India and China – the two emerging powers who were culturally, politically, and socially always world apart. But they always have shared a unique relationship which can be defined by the saying “Great friendships are easier declared than sustained”
This got proved from the incident that took place on June 15, 2020. The Chinese forces objected to Indian road construction in the Galwan valley. And this was the ultimate death of humanity. At least twenty Indian soldiers died and seventy-six got injured in the clash. The clash was fought without any firearms because of the 1996 agreement on barring guns and explosives from the area. According to Russian sources, about forty-five Chinese soldiers died during the clash but China did not release any information about casualties. China has largely maintained silence on this issue. The official media is indicating either a “stealth war” or a way to keep the view low-key to keep the doors open for diplomatic and political rapprochement. This can also be anticipated that this could be done for the management of domestic sentiment; in case things go the wrong way.
In February 2021, China released a video of the incident and declared the death of four soldiers. To add to this, the video saw the use of the term “foreign military”. The term ‘India’ was not once mentioned. They diplomatically used phrases like “sacrificed themselves” and called India a “foreign military”. Along with this, they refrained from showing the real number of casualties. This was a calculative move which raises several questions like, Is this because of the upcoming winter Olympics? Or is it China’s strategy to show the world that they are a “responsible soft power”?
Somewhere along the lines, China took India ability to respond to China’s modernized infrastructure for granted. But in the last few years, India has caught up on its defense mechanism and is doing much better in terms of armed forces, infrastructure, patrolling, and operations. It seems China has a sense of anxiety because India can complicate things by building its infrastructure.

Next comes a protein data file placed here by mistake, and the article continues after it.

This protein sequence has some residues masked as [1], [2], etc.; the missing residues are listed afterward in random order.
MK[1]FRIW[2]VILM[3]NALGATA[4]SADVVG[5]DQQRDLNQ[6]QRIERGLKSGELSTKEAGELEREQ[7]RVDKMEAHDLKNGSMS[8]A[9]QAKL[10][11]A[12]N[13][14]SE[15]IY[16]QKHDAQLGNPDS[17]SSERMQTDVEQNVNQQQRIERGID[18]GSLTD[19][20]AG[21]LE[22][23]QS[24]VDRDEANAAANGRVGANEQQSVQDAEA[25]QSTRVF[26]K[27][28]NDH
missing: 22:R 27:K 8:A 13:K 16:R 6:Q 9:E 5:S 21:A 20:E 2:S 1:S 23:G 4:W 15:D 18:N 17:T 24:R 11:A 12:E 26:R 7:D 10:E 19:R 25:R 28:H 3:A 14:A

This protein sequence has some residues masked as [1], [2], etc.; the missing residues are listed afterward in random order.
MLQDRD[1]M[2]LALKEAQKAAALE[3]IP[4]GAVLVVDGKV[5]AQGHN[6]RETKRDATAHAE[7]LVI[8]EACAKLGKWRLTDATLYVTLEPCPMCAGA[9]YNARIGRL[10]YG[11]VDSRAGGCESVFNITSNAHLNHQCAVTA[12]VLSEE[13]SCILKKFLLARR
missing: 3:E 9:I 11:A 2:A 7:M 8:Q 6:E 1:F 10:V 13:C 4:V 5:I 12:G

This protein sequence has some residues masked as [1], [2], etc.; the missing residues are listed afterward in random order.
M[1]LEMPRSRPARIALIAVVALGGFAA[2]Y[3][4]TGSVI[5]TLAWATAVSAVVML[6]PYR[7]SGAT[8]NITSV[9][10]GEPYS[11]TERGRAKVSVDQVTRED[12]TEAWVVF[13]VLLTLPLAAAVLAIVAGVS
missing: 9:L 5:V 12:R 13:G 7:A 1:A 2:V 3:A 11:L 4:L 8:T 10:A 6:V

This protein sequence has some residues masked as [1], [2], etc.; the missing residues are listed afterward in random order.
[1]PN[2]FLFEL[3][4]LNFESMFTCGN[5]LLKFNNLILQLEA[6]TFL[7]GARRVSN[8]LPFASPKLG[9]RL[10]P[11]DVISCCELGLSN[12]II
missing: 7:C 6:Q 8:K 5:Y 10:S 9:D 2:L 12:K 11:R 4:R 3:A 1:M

China in the past has never claimed Galwan Valley but its sudden demand for the valley puts forward a lot of questions. Is this because they realized that India is taking the battle at the front?
Claiming territory during a pandemic when the primary focus should be on the healthcare sector. They initiated a clash that could lead to war, which has the potential to drain the resources of a developing country. This is not what a responsible soft power does. India, being an emerging power, responsibly and bravely tackled the situation. Sticking to its core values and approach towards peace. India defended itself and lost twenty soldiers. Meanwhile, China, which is a permanent member of the United Nation Security Council, initiated a clash in the time of the pandemic, claimed a territory it never claimed before, manipulated the actual database of casualties incurred in the clash, and is still attempting to portray itself as the soft power. India’s step of banning Chinese products and investment shows clarity and consensus about India’s firm stand against China’s inhuman move.
Looking at the changing world order, China and India are emerging powers. However, when it comes to deciding which one deserves to be the next superpower. One can question a country that lies to its citizens, manipulates data, and believes in initiating a clash despite knowing the importance of maintaining peace, would be a better choice? Or a country that decided to fight back against a permanent UNSC member and also stood up to the brutality of the so-called “emerging superpower” deserves it more?
We cannot enjoy peace and harmony by pushing someone into the furnace of oppression and captivity. All humanity must benefit from peace and harmony. The quest for power will continue, but the world needs to see who deserves it more. India or China.
Ananya Saxena is a second year student pursuing BA Political Science Honours from Atma Ram Sanatan Dharma College, University Of Delhi. She has a keen interest in International relations and geopolitics.
The article reflects the opinion of the author and not necessarily the views of the Organisation.